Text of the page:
Making headlines this week was a study published in JAMA analyzing prospective data from over 100,000 female participants in the Nurses’ Health Study for 22 years of follow-up. 64% of deaths among current smokers and 28% of deaths among former smokers were attributable to cigarette smoking. However, an encouraging 13% reduction in all cause mortality was seen within the first 5 years of quitting smoking, and after 20 years, the excess risk decreased to the level of a non-smoker. This study yet again confirms that stopping smoking is the single most important thing a smoker can do for their health.
So how do we help our patients stop smoking? This week’s JAMA also contains a commentary summarizing a new clinical practice guideline for treating tobacco use and dependence released by the US Public Health Service. The guideline incorporates evidence-based recommendations to provide a blueprint to clinicians on effective smoking cessation efforts. Brief interventions are emphasized, and counseling, including telephone counseling, is encouraged. The summary also offers evidence for smoking cessation medication. Buproprion and varenicline (Chantix), as well as nicotine replacement medications (gum, patch, nasal spray, lozenge) are all considered first line treatments. Finally, the guideline recognizes that, in addition to the patient and the physician, coordinated interventions within the entire health care system, including the insurer, health care administrator and purchaser are integral to the success of smoking cessation efforts.
In the Lancet this week is a meta-analysis that corroborates the use of carotid artery auscultation as part of the physical exam. In the analysis, which includes 22 studies totaling over 17000 patients with a median follow up of 4 years, rates of myocardial infarction and cardiovascular death were higher in patients with carotid bruits compared to those without, suggesting that aggressive risk modification might be beneficial for patients with carotid bruits found on exam. It’s important to note that the USPSTF recommends against routine screening for routine carotid bruits, and that finding a carotid bruit has only weak predictive accuracy for cerebrovascular events.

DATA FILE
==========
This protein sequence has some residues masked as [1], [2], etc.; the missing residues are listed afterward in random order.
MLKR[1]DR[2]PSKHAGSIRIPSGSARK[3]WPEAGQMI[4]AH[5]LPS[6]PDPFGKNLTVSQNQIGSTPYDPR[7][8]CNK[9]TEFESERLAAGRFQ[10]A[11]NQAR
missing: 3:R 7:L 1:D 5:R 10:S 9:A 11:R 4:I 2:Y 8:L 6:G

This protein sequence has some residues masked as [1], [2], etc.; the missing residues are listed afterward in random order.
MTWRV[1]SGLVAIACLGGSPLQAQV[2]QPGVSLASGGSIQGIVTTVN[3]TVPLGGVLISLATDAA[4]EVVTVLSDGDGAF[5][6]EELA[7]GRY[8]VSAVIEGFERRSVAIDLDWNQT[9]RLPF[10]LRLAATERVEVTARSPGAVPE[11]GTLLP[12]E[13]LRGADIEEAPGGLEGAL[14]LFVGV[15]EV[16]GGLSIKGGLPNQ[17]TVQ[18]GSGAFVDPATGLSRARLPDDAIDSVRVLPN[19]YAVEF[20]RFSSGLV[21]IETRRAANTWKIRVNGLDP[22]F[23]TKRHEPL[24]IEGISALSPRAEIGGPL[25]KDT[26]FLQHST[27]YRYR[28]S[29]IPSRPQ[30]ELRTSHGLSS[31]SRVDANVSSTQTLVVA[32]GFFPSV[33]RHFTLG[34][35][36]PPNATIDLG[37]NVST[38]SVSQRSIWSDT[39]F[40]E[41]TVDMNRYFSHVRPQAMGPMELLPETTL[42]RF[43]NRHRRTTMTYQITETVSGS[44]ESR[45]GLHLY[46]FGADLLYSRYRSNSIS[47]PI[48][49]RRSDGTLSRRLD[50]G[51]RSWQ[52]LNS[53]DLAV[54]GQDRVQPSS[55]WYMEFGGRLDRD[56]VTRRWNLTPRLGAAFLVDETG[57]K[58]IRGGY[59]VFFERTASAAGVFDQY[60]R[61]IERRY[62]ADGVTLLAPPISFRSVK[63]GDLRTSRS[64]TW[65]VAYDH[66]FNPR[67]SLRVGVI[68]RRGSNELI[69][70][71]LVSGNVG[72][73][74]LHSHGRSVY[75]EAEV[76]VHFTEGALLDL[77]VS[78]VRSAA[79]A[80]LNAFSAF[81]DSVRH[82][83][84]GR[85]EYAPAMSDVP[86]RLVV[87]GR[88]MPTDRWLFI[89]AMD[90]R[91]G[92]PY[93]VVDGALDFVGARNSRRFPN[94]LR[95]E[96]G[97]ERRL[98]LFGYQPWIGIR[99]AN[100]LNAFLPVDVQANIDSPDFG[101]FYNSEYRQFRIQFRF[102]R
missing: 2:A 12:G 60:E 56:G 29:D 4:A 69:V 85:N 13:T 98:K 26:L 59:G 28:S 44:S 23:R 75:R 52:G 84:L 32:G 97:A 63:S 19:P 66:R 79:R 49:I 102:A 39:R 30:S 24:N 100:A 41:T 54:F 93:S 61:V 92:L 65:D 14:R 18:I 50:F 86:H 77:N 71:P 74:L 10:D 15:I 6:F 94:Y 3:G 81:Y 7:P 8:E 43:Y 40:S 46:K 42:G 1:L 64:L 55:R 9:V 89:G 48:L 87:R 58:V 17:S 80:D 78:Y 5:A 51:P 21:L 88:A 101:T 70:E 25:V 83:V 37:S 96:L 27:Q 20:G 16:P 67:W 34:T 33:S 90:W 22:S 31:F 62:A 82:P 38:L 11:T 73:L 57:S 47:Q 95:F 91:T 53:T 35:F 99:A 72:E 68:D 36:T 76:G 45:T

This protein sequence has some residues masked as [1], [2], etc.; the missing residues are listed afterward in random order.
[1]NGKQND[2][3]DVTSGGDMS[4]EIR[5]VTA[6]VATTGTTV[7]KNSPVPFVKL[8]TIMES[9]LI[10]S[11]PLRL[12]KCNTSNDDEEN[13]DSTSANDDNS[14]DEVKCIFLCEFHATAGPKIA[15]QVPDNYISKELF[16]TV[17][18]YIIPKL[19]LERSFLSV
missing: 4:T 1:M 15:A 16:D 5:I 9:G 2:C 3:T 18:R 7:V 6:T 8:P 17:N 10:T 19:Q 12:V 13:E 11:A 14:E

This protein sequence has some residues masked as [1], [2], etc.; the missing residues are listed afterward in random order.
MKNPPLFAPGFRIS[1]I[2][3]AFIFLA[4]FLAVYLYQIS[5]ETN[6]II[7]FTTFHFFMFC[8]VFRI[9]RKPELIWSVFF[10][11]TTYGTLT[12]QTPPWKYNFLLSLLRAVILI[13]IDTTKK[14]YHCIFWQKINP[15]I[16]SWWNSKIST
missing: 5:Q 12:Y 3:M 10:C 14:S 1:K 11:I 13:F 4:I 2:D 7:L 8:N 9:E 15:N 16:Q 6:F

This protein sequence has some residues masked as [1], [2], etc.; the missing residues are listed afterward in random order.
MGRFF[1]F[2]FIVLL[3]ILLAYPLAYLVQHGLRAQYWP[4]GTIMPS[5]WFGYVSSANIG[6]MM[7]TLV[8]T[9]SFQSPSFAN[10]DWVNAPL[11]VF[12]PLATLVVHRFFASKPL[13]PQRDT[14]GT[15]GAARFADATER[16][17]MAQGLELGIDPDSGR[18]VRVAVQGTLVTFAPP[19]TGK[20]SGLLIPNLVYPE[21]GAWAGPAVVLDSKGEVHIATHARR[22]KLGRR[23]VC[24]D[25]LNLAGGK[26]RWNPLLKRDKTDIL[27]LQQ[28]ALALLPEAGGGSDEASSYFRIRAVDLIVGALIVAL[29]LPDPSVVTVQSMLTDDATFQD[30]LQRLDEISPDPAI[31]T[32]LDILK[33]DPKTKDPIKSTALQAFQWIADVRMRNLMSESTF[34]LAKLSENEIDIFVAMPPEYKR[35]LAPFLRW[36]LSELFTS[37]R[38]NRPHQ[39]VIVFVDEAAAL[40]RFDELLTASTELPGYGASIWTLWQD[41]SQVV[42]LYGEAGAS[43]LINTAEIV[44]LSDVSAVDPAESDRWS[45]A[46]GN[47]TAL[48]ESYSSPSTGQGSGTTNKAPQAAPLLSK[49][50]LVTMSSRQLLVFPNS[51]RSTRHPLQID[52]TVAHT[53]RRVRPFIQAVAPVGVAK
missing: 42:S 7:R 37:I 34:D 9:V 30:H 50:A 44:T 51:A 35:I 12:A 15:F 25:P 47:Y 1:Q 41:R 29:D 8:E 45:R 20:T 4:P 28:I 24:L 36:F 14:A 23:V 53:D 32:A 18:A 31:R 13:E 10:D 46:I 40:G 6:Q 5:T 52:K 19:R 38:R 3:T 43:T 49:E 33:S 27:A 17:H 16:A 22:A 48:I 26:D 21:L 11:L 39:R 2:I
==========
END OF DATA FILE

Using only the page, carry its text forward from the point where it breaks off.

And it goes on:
The American Psychiatric Association annual meeting was held this week, and mental health amongst veterans was a major concern. At the meeting, Thomas Insel MD, the director of the NIMH, made a chilling warning that suicide amongst vets may outweigh combat deaths. His comments come on the heels of a recent RAND corporation study published in April reporting that nearly a fifth of service members returning from Iraq or Afghanistan report symptoms of PTSD or major depression. Even more concerning, only 53% of those veterans sought treatment, and half of those treated received “minimally adequate treatment.”
And for us internists who are more accustomed to taking care of older patients, the NY Times published an interesting article this week describing “slow medicine,” a concept becoming increasingly available at nursing homes, which, like hospice, emphasizes the idea of comfort care and attempts to minimize emergency room visits and hospitalizations for those of advanced age. The economic burden of providing aggressive medical treatment at the end of life is discussed, and, not surprisingly, the article sites NYU Medical Center as one of the big spenders, paying about $105,000 on an elderly person with many chronic conditions in the last two years of life. On a similar note, in the blogosphere this week, a physician-blogger proposed that every nursing home patient automatically be considered DNR. Jumping one step further, he then suggested that Medicare should create a procedure code for obtaining a DNR order and reimburse a physician for making a patient DNR. Some enticing ideas for proponents of slow medicine…